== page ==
With a remarkable reduction in the cost for wind, solar and battery technologies, coal and gas are facing a huge threat to their position in the world’s electricity generation mix, Bloomberg New Energy Finance (BNEF) said today.
The report on the levelized cost of electricity (LCOE) for all the leading technologies states that fossil fuel power is facing an unprecedented challenge in all the three roles it performs in the energy mix – supply of ‘bulk generation’, supply of ‘dispatchable generation’, and provision of ‘flexibility’.
In bulk generation, the threat comes from wind and solar photovoltaics – both of which have reduced their LCOEs further in the last year owing to the falling capital costs, improving efficiency and the spread of competitive auctions around the world.
In dispatchable power – the ability to respond to grid requests to ramp electricity generation up or down at any time of day – the challenge to new coal and gas is coming from the pairing of battery storage with wind and solar, enabling the latter two ‘variable’ sources to smooth output, and if necessary, shift the timing of supply.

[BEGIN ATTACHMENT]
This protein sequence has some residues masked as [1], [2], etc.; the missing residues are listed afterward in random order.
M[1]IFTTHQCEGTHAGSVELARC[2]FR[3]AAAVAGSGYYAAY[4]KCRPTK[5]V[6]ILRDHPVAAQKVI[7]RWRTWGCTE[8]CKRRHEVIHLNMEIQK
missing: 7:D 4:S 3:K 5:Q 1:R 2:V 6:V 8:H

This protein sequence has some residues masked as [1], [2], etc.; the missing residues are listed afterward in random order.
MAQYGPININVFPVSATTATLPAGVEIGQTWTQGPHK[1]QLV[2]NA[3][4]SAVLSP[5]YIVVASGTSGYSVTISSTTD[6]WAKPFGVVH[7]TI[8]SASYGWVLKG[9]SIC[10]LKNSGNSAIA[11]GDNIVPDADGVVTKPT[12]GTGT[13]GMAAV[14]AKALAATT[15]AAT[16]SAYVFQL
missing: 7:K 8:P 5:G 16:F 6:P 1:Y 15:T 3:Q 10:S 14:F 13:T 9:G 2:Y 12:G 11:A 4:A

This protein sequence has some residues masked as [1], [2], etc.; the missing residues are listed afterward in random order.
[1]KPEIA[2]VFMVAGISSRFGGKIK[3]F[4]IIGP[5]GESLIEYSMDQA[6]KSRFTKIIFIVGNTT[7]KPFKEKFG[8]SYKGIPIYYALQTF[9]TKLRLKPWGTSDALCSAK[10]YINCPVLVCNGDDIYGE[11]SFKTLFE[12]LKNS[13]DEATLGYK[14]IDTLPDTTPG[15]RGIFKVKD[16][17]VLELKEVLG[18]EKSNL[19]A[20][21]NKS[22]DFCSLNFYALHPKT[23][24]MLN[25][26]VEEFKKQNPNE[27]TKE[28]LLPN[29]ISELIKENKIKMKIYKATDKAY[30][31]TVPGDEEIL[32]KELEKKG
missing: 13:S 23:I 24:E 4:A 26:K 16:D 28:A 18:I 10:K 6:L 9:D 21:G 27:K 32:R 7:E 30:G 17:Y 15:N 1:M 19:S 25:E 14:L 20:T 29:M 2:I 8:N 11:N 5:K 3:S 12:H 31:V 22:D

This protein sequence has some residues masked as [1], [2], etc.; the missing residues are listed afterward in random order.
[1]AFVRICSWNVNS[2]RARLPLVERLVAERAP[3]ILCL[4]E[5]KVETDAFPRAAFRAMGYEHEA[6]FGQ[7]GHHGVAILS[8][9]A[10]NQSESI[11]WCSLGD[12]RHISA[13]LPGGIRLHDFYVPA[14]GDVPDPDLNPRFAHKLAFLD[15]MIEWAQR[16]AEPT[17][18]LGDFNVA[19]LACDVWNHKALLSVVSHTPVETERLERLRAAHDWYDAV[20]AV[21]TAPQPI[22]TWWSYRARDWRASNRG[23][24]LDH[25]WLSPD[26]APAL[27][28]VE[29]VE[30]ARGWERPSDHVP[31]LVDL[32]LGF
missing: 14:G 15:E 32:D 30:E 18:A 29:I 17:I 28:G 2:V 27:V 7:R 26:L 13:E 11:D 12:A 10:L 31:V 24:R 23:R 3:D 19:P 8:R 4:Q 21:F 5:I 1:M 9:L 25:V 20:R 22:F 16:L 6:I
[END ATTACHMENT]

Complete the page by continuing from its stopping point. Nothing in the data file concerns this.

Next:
In flexibility – the ability to switch on and off in response to grid electricity shortfalls and surpluses over periods of hours – stand-alone batteries are increasingly cost-effective and are starting to compete on price with open-cycle gas plants, and with other options such as pumped hydro.
“Our team has looked closely at the impact of the 79 per cent decrease seen in lithium-ion battery costs since 2010 on the economics of this storage technology in different parts of the electricity system. The conclusions are chilling for the fossil fuel sector,” said Elena Giannakopoulou, head of energy economics at BNEF.
She added that some existing coal and gas power stations, with sunk capital costs, will continue to have a role for many years, doing a combination of bulk generation and balancing, as wind and solar penetration increase. However, the economic case for building new coal and gas capacity is crumbling, as batteries start to encroach on the flexibility and peaking revenues enjoyed by fossil fuel plants.
BNEF calculated LCOEs for each technology, taking into account equipment, construction and financing costs, and also operating and maintenance expenses and average running hours. It found that in the first half of 2018, the benchmark global LCOE for onshore wind is $55 per megawatt-hour, down 18 per cent from the first six months of last year, while the equivalent for solar PV without tracking systems is $70 per MWh, also down 18 per cent. Offshore wind’s LCOE is $118 per MWh in the first half of 2018, down 5 per cent. Read More
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